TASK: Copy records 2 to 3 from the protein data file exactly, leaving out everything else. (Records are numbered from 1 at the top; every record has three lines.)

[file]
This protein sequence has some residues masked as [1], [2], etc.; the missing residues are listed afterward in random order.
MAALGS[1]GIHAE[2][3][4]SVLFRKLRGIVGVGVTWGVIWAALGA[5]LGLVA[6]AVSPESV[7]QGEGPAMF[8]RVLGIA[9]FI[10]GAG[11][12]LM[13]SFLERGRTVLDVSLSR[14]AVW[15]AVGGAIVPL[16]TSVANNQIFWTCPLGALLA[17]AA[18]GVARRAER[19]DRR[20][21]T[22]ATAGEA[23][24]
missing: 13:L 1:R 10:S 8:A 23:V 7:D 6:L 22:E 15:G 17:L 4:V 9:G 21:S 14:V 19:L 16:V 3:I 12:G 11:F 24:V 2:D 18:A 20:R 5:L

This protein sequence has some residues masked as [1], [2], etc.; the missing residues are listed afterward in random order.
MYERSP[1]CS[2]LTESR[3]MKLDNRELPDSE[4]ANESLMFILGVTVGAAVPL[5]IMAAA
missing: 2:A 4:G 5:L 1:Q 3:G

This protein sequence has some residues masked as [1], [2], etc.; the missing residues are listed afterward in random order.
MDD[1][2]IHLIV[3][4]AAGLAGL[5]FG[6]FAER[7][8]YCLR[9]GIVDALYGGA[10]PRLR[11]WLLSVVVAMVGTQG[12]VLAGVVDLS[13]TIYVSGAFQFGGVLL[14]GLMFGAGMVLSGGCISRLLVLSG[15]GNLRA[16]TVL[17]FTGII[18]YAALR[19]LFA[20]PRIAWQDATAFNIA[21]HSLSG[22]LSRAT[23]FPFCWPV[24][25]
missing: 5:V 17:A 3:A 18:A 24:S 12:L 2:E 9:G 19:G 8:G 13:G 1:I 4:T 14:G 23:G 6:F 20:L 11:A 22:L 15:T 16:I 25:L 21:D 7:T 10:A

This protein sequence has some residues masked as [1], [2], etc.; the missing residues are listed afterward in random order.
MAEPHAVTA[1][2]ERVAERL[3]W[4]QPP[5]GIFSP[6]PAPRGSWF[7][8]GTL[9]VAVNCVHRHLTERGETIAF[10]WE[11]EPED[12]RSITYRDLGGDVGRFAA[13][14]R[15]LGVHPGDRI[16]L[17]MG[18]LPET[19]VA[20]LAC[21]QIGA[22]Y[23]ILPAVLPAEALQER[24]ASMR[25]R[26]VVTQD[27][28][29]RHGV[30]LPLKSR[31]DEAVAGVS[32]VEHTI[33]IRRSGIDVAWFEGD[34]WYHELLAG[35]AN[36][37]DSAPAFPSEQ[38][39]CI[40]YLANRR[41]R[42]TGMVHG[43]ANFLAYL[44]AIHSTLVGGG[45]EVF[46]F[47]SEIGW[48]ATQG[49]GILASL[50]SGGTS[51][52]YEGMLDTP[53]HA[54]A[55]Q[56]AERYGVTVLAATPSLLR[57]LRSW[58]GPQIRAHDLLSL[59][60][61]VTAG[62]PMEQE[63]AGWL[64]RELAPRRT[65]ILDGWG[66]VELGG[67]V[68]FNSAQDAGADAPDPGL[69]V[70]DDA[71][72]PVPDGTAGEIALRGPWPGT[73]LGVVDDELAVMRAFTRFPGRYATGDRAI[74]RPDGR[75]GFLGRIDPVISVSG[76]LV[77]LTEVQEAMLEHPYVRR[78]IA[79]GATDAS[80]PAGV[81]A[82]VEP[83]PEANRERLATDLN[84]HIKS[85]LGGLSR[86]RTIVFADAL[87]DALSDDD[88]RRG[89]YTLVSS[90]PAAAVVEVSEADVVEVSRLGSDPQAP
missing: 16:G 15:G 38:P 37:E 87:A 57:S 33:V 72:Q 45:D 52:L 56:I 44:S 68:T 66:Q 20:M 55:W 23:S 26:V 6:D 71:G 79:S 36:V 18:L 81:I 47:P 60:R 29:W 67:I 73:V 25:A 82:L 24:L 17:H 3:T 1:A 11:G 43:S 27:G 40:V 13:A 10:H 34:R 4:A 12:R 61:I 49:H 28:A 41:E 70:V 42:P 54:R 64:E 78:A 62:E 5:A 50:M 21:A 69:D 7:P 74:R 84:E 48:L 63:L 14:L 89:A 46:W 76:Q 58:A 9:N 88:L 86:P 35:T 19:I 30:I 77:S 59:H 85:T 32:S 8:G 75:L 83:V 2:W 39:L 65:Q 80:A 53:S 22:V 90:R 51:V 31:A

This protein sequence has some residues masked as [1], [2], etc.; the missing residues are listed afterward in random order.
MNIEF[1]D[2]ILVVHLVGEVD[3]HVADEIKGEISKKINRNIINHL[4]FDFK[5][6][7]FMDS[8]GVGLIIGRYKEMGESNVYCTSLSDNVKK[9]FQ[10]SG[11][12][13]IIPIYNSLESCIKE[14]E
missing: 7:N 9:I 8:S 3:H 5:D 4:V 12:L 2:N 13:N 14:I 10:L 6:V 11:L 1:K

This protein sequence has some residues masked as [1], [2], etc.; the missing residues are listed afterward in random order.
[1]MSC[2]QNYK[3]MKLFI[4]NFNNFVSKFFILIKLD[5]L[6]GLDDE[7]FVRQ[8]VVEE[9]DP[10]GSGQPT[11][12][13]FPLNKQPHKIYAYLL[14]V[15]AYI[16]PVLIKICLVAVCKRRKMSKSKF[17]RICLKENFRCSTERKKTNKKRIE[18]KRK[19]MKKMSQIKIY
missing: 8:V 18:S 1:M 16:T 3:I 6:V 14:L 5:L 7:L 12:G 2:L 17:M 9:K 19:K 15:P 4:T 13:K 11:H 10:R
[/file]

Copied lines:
This protein sequence has some residues masked as [1], [2], etc.; the missing residues are listed afterward in random order.
MYERSP[1]CS[2]LTESR[3]MKLDNRELPDSE[4]ANESLMFILGVTVGAAVPL[5]IMAAA
missing: 2:A 4:G 5:L 1:Q 3:G

This protein sequence has some residues masked as [1], [2], etc.; the missing residues are listed afterward in random order.
MDD[1][2]IHLIV[3][4]AAGLAGL[5]FG[6]FAER[7][8]YCLR[9]GIVDALYGGA[10]PRLR[11]WLLSVVVAMVGTQG[12]VLAGVVDLS[13]TIYVSGAFQFGGVLL[14]GLMFGAGMVLSGGCISRLLVLSG[15]GNLRA[16]TVL[17]FTGII[18]YAALR[19]LFA[20]PRIAWQDATAFNIA[21]HSLSG[22]LSRAT[23]FPFCWPV[24][25]
missing: 5:V 17:A 3:A 18:A 24:S 12:L 2:E 9:G 19:G 8:G 13:G 1:I 4:T 14:G 23:G 6:F 20:L 11:A 22:L 15:T 16:I 25:L 21:D 7:T 10:A